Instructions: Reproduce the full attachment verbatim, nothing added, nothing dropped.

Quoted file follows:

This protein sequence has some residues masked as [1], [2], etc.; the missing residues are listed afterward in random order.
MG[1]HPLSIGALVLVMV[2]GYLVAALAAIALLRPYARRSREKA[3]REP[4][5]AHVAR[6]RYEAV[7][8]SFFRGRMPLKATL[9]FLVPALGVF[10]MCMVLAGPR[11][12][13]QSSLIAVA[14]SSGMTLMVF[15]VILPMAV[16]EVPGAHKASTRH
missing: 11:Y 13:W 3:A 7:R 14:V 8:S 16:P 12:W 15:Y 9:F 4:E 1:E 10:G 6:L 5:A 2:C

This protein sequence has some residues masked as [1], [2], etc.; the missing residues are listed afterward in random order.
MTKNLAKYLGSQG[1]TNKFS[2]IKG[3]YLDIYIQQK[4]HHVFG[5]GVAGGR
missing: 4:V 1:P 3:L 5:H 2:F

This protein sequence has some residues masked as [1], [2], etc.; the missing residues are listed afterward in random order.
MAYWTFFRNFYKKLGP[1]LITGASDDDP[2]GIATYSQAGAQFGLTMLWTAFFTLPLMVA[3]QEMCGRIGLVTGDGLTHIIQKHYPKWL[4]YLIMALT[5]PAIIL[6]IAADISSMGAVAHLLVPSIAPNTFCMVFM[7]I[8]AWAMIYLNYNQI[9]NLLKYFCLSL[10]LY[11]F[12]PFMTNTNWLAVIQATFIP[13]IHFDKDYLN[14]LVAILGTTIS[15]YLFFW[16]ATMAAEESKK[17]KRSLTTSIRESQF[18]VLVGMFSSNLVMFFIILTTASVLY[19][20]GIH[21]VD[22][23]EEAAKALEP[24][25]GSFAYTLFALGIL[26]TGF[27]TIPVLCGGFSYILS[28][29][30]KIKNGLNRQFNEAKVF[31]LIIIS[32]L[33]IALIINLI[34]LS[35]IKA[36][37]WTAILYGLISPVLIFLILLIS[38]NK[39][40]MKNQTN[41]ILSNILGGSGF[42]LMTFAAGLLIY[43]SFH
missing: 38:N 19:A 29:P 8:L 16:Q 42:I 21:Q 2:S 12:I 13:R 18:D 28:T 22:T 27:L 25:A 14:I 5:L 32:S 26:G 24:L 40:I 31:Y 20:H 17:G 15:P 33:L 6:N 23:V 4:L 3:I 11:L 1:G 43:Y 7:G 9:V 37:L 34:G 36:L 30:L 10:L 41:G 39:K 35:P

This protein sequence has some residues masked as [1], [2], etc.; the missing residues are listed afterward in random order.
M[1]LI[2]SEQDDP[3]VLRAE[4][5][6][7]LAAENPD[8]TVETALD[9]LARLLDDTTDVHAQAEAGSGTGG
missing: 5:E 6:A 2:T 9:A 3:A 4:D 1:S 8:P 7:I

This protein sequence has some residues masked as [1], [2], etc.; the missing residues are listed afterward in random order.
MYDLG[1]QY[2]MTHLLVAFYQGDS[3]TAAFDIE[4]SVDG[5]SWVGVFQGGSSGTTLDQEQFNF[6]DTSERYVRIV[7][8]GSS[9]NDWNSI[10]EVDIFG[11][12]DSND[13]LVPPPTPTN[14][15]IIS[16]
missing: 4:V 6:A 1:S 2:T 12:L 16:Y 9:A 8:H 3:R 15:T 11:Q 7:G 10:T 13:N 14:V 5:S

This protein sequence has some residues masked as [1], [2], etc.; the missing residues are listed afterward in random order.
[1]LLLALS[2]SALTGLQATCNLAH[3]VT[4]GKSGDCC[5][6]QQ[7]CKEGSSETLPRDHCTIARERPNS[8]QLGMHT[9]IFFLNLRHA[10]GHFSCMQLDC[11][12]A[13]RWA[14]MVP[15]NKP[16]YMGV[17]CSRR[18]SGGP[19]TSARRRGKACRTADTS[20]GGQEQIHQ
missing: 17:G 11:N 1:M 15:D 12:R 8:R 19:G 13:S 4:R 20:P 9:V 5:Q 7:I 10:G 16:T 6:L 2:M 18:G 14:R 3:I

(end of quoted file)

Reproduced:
This protein sequence has some residues masked as [1], [2], etc.; the missing residues are listed afterward in random order.
MG[1]HPLSIGALVLVMV[2]GYLVAALAAIALLRPYARRSREKA[3]REP[4][5]AHVAR[6]RYEAV[7][8]SFFRGRMPLKATL[9]FLVPALGVF[10]MCMVLAGPR[11][12][13]QSSLIAVA[14]SSGMTLMVF[15]VILPMAV[16]EVPGAHKASTRH
missing: 11:Y 13:W 3:A 7:R 14:V 8:S 16:P 12:W 15:Y 9:F 4:E 1:E 10:G 6:L 5:A 2:C

This protein sequence has some residues masked as [1], [2], etc.; the missing residues are listed afterward in random order.
MTKNLAKYLGSQG[1]TNKFS[2]IKG[3]YLDIYIQQK[4]HHVFG[5]GVAGGR
missing: 4:V 1:P 3:L 5:H 2:F

This protein sequence has some residues masked as [1], [2], etc.; the missing residues are listed afterward in random order.
MAYWTFFRNFYKKLGP[1]LITGASDDDP[2]GIATYSQAGAQFGLTMLWTAFFTLPLMVA[3]QEMCGRIGLVTGDGLTHIIQKHYPKWL[4]YLIMALT[5]PAIIL[6]IAADISSMGAVAHLLVPSIAPNTFCMVFM[7]I[8]AWAMIYLNYNQI[9]NLLKYFCLSL[10]LY[11]F[12]PFMTNTNWLAVIQATFIP[13]IHFDKDYLN[14]LVAILGTTIS[15]YLFFW[16]ATMAAEESKK[17]KRSLTTSIRESQF[18]VLVGMFSSNLVMFFIILTTASVLY[19][20]GIH[21]VD[22][23]EEAAKALEP[24][25]GSFAYTLFALGIL[26]TGF[27]TIPVLCGGFSYILS[28][29][30]KIKNGLNRQFNEAKVF[31]LIIIS[32]L[33]IALIINLI[34]LS[35]IKA[36][37]WTAILYGLISPVLIFLILLIS[38]NK[39][40]MKNQTN[41]ILSNILGGSGF[42]LMTFAAGLLIY[43]SFH
missing: 38:N 19:A 29:P 8:L 16:Q 42:I 21:Q 2:S 12:I 13:R 18:D 28:T 22:T 27:L 25:A 14:I 5:L 32:S 26:G 24:L 40:I 31:Y 20:H 17:G 15:P 33:L 6:N 23:V 4:L 3:I 11:L 1:G 43:Y 7:G 9:V 37:L 34:G 36:L 30:L 10:L 41:G 39:K 35:P

This protein sequence has some residues masked as [1], [2], etc.; the missing residues are listed afterward in random order.
M[1]LI[2]SEQDDP[3]VLRAE[4][5][6][7]LAAENPD[8]TVETALD[9]LARLLDDTTDVHAQAEAGSGTGG
missing: 5:E 6:A 2:T 9:A 3:A 4:D 1:S 8:P 7:I

This protein sequence has some residues masked as [1], [2], etc.; the missing residues are listed afterward in random order.
MYDLG[1]QY[2]MTHLLVAFYQGDS[3]TAAFDIE[4]SVDG[5]SWVGVFQGGSSGTTLDQEQFNF[6]DTSERYVRIV[7][8]GSS[9]NDWNSI[10]EVDIFG[11][12]DSND[13]LVPPPTPTN[14][15]IIS[16]
missing: 4:V 6:A 1:S 2:T 12:L 16:Y 9:A 8:H 3:R 15:T 11:Q 7:G 10:T 13:N 14:V 5:S

This protein sequence has some residues masked as [1], [2], etc.; the missing residues are listed afterward in random order.
[1]LLLALS[2]SALTGLQATCNLAH[3]VT[4]GKSGDCC[5][6]QQ[7]CKEGSSETLPRDHCTIARERPNS[8]QLGMHT[9]IFFLNLRHA[10]GHFSCMQLDC[11][12]A[13]RWA[14]MVP[15]NKP[16]YMGV[17]CSRR[18]SGGP[19]TSARRRGKACRTADTS[20]GGQEQIHQ
missing: 17:G 11:N 1:M 15:D 12:R 8:R 19:G 13:S 4:R 20:P 9:V 5:Q 7:I 10:G 16:T 6:L 2:M 18:G 14:R 3:I